Thursday, 23 October 2014

Photographs Transforming the Horror of Sleep Paralysis into Beautiful Art

Known on his social media accounts as the Wickedend, artist and photographer Nicolas Bruno transforms his terrifying experiences and hallucinations of sleep paralysis (click on link to read my introductory article on this topic) into fantasy images through which he hopes to offer glimpses into the nonsensical world of nightmares. Bruno started to experience sleep paralysis at the age of 15, at which time he began to wake up paralysed with the sensation of hands grabbing his neck whilst he witnessed the presence of shadowy figures in his bedroom. Sometimes he would see the walls of his room shift and melt and the windows open and close on their own.

After experiencing several incidents of sleep paralysis, Bruno began to document them in a notebook, describing his hallucinations, moods and feelings of helplessness. After his mind had cleared from sleep he would analyse his dream records to make sense of his nightmare experiences. At this time, Bruno was studying photography and his art teacher encouraged him to experiment with his personal experiences to enrich his creativity. Bruno decided to combine his sleep paralysis experiences with his photography as a form of therapy, and what he describes as a 'bittersweet homage' to his nightmares.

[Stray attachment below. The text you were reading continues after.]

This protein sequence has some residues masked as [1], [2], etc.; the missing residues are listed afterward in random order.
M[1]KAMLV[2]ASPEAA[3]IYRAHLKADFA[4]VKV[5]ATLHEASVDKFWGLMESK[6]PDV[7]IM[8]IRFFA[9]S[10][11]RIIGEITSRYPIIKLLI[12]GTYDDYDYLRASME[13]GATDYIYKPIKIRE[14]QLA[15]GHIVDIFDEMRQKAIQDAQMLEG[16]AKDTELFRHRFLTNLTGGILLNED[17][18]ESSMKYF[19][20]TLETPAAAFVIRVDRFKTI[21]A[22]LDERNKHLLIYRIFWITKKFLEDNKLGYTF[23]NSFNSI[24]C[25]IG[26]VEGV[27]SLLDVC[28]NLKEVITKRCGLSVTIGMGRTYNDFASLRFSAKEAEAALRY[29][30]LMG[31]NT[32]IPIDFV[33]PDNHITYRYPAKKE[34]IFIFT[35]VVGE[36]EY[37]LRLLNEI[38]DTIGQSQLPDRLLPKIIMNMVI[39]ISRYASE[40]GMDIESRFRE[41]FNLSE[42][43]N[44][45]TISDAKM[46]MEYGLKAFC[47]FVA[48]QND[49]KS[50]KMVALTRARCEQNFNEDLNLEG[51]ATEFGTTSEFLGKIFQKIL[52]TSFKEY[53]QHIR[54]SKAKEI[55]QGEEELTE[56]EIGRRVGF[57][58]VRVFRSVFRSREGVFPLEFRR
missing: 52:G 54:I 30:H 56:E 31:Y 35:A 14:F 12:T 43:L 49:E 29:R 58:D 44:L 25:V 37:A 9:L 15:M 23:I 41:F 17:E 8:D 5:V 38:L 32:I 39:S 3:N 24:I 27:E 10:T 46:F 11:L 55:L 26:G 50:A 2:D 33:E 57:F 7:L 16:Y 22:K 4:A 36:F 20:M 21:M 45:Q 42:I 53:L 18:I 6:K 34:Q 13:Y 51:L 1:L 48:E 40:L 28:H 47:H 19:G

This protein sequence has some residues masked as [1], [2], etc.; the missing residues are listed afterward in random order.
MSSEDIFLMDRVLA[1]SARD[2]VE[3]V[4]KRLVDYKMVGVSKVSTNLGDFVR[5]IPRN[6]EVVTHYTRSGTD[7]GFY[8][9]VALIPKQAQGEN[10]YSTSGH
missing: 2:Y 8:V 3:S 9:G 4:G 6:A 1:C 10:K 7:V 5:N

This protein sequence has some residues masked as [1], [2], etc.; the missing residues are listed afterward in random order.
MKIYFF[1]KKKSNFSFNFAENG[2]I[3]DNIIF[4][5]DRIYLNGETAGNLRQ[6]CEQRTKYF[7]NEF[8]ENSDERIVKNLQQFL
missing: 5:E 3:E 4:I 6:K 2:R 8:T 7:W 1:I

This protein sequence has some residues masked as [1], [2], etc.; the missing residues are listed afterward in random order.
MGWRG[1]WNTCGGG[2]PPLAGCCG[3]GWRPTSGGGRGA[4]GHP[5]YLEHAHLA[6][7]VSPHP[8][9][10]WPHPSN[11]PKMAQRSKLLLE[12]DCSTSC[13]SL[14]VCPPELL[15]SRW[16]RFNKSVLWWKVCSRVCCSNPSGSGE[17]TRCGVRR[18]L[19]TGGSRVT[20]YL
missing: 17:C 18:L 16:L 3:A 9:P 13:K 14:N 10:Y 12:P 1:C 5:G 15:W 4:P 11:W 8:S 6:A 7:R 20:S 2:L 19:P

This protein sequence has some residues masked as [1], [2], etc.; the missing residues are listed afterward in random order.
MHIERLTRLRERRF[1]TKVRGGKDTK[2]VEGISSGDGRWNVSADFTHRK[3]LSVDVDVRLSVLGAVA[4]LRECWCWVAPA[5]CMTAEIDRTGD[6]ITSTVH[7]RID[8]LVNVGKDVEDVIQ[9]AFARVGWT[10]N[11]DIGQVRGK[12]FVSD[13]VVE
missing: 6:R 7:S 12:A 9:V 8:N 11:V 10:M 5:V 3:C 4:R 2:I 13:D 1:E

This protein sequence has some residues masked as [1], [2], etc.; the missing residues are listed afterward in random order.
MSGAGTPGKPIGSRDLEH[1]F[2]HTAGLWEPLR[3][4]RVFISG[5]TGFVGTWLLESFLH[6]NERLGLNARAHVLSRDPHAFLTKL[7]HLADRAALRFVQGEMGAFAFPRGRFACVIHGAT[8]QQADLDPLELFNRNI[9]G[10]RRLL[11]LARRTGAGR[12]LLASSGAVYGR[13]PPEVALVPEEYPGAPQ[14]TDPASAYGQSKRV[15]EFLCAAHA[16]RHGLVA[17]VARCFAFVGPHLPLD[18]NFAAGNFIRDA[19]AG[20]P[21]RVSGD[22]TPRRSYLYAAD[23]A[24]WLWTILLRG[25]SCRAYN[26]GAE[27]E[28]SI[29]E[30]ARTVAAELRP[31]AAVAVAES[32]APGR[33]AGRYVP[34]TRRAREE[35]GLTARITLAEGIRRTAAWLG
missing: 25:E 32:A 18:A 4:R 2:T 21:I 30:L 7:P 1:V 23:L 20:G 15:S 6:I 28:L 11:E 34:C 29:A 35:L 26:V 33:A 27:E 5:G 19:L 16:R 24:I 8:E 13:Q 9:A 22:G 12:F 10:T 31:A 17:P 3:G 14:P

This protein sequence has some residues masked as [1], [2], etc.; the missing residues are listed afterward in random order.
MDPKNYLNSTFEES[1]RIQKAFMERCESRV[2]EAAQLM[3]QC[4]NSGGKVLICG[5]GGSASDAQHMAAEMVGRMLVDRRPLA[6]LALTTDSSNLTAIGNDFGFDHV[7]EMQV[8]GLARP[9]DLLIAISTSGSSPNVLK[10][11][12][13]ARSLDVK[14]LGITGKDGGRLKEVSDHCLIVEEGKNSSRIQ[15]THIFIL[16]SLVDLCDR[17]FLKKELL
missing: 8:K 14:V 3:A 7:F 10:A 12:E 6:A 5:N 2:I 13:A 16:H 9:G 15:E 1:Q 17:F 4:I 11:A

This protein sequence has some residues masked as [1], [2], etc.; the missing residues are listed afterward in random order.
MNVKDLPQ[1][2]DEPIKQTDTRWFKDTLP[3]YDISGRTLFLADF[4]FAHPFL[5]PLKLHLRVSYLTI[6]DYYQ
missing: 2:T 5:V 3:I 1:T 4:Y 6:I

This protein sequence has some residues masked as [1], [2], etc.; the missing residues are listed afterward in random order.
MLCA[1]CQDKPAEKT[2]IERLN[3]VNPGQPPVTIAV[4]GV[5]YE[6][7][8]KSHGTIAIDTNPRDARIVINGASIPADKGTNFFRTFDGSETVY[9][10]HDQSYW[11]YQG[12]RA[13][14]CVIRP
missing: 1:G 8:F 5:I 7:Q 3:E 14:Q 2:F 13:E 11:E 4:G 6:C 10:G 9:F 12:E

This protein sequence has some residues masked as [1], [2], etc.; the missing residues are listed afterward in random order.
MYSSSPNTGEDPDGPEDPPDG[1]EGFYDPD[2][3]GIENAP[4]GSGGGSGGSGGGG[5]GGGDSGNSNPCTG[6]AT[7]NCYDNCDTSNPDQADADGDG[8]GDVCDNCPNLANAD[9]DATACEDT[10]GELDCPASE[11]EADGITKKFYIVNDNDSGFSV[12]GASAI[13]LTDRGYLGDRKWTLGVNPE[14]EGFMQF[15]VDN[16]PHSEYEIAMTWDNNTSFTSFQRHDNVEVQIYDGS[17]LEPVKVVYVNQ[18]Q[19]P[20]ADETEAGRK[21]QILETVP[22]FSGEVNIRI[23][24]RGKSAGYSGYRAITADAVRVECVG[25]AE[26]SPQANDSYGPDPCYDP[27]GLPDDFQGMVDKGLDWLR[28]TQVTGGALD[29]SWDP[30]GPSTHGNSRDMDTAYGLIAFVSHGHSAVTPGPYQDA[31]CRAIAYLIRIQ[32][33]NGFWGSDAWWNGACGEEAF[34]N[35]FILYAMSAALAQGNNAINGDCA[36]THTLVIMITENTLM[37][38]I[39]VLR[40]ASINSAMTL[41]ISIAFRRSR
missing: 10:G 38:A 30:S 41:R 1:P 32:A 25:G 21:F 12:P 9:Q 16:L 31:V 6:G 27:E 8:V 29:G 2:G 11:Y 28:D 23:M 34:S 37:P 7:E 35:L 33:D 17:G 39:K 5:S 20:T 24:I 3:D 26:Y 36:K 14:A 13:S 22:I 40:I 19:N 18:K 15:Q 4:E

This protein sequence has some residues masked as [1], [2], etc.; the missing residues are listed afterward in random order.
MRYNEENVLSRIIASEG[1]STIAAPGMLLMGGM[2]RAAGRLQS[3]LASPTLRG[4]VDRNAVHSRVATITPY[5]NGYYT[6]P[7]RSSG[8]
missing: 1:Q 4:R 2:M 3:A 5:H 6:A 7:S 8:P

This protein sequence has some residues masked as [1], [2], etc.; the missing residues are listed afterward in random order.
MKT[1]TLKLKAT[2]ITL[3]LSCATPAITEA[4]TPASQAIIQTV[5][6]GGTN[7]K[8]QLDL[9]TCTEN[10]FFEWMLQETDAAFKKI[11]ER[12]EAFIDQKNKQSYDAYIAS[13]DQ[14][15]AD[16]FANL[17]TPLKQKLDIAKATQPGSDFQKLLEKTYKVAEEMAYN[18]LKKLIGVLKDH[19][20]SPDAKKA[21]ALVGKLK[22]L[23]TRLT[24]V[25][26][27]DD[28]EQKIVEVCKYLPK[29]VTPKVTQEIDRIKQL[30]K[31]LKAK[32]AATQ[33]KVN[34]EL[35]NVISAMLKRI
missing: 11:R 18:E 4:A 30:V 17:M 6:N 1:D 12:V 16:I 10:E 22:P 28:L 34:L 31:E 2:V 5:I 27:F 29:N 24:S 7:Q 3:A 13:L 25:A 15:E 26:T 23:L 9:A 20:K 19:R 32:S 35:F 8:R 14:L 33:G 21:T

Bruno's photographic shoots are well composed and executed. He uses his written dream records whilst at his chosen scene and studies what he has recorded so as to connect his surroundings to his dream visions, using effects such as smoke or fog to create an atmospheric nightmare environment. Many of the figures which appear in Bruno's dreams are not human and are either expressionless, deformed or strangely attired, so he incorporates symbolic props and costumes such as bowler hats, gas masks and antiques into his photography. Bruno has confirmed that his ongoing photographic project has helped him conquer his demons and control his fears. Reliving the nightmare experience whilst awake and without the sensation of paralysis has been key to coping with the emotional aspect of his sleep paralysis experience. He states: 'Photography is a medium where you can express irrational and rational thoughts, even dreams, through image', He describes his work as being 'like an unsettling handshake with a stranger' through which his viewers can get to know understand him and the workings of his unconscious brain. 

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